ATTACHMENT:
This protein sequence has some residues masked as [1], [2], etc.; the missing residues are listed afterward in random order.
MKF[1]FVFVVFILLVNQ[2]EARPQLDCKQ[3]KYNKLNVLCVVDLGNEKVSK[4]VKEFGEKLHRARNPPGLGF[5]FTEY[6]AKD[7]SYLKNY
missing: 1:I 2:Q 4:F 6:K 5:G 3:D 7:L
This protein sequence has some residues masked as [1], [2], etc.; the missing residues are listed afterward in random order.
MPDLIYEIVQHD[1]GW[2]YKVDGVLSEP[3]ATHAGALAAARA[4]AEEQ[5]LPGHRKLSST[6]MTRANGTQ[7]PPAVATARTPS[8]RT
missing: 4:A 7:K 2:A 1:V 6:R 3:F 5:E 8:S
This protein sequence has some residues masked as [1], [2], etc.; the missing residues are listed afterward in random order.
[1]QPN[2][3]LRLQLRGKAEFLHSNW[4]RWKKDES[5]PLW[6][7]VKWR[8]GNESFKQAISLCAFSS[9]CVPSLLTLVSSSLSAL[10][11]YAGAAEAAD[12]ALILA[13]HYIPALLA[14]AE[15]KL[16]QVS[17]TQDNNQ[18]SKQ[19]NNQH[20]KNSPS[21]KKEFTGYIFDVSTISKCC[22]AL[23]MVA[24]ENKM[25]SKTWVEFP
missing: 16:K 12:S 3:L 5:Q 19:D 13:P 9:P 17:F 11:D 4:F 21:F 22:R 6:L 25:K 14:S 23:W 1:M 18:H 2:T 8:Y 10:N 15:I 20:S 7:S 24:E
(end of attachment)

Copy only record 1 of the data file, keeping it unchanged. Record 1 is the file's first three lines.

This protein sequence has some residues masked as [1], [2], etc.; the missing residues are listed afterward in random order.
MKF[1]FVFVVFILLVNQ[2]EARPQLDCKQ[3]KYNKLNVLCVVDLGNEKVSK[4]VKEFGEKLHRARNPPGLGF[5]FTEY[6]AKD[7]SYLKNY
missing: 1:I 2:Q 4:F 6:K 5:G 3:D 7:L